Current animal and human clinical data suggest that high dose parenteral vitamin B12 may prove a promising approach for improving the antioxidant and anti-inflammatory status of COVID-19 patients with ARDS arising from sepsis/septic shock. Cobalamins could potentially be useful agents for inhibiting NOS and NO production, controlling NF-KB activation and eventual suppression, and restoring optimal bacteriostasis and phagocytosis. In this setting, vitamin B12 and/or TCS could modulate the systemic inflammation contributing to the cytokine cascade that leads to ARDS. Short-term vitamin B12 parenteral therapy comparable to the high-doses of hydroxy-cobalamin currently administered for cyanide poisoning could be safely administered. However, clinical studies are required to clarify the outstanding questions on the optimal and best tolerated dose and time of administration in critically ill COVID-19 patients with ARDS.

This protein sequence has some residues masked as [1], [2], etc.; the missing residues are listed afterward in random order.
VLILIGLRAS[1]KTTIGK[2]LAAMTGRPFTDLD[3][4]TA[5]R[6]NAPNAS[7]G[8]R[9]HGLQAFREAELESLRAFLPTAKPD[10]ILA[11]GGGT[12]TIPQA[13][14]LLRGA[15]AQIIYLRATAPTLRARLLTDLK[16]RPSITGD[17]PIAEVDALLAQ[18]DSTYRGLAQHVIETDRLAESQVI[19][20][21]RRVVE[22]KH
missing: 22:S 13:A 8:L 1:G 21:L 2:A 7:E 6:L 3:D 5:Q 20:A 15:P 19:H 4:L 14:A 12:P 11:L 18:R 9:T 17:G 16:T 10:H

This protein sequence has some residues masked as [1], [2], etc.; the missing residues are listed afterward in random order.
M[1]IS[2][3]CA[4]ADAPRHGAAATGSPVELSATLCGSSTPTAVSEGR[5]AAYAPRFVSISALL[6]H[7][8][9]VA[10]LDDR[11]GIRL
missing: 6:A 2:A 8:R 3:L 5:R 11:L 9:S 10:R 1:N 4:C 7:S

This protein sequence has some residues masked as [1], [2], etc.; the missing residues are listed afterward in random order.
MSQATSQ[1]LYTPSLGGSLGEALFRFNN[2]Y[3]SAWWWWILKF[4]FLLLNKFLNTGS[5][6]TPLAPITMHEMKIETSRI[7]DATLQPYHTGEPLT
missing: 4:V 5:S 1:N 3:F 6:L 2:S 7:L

Funding sources

This article was not financed.

Conflict of interests

The authors declare that they have no conflict of interest.

Author’s contributions

GH and WM contribute equally to the article. The authors declare that they read and approved the final manuscript.